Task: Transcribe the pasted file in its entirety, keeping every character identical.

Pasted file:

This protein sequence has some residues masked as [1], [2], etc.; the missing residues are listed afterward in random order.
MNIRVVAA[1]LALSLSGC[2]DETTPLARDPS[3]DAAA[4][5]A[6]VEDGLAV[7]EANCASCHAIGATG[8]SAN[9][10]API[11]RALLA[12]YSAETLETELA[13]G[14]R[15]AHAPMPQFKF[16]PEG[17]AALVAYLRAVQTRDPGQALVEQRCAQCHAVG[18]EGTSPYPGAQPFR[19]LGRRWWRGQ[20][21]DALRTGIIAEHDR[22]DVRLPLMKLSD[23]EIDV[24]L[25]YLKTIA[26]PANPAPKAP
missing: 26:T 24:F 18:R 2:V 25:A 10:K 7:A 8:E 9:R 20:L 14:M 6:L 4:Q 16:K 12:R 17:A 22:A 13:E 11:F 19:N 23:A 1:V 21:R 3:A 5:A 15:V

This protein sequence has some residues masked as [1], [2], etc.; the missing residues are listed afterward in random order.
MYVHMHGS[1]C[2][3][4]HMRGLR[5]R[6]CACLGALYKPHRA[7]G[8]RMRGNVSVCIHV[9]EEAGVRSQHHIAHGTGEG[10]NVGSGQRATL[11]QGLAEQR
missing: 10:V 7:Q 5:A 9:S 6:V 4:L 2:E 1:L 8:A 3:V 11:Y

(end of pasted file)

This protein sequence has some residues masked as [1], [2], etc.; the missing residues are listed afterward in random order.
MNIRVVAA[1]LALSLSGC[2]DETTPLARDPS[3]DAAA[4][5]A[6]VEDGLAV[7]EANCASCHAIGATG[8]SAN[9][10]API[11]RALLA[12]YSAETLETELA[13]G[14]R[15]AHAPMPQFKF[16]PEG[17]AALVAYLRAVQTRDPGQALVEQRCAQCHAVG[18]EGTSPYPGAQPFR[19]LGRRWWRGQ[20][21]DALRTGIIAEHDR[22]DVRLPLMKLSD[23]EIDV[24]L[25]YLKTIA[26]PANPAPKAP
missing: 26:T 24:F 18:R 2:V 25:A 10:K 7:A 8:E 9:R 20:L 14:M 6:L 4:Q 16:K 12:R 17:A 22:A 13:E 11:F 19:N 23:A 1:V 21:R 3:A 5:A 15:V

This protein sequence has some residues masked as [1], [2], etc.; the missing residues are listed afterward in random order.
MYVHMHGS[1]C[2][3][4]HMRGLR[5]R[6]CACLGALYKPHRA[7]G[8]RMRGNVSVCIHV[9]EEAGVRSQHHIAHGTGEG[10]NVGSGQRATL[11]QGLAEQR
missing: 10:V 7:Q 5:A 9:S 6:V 4:L 2:E 1:L 8:A 3:V 11:Y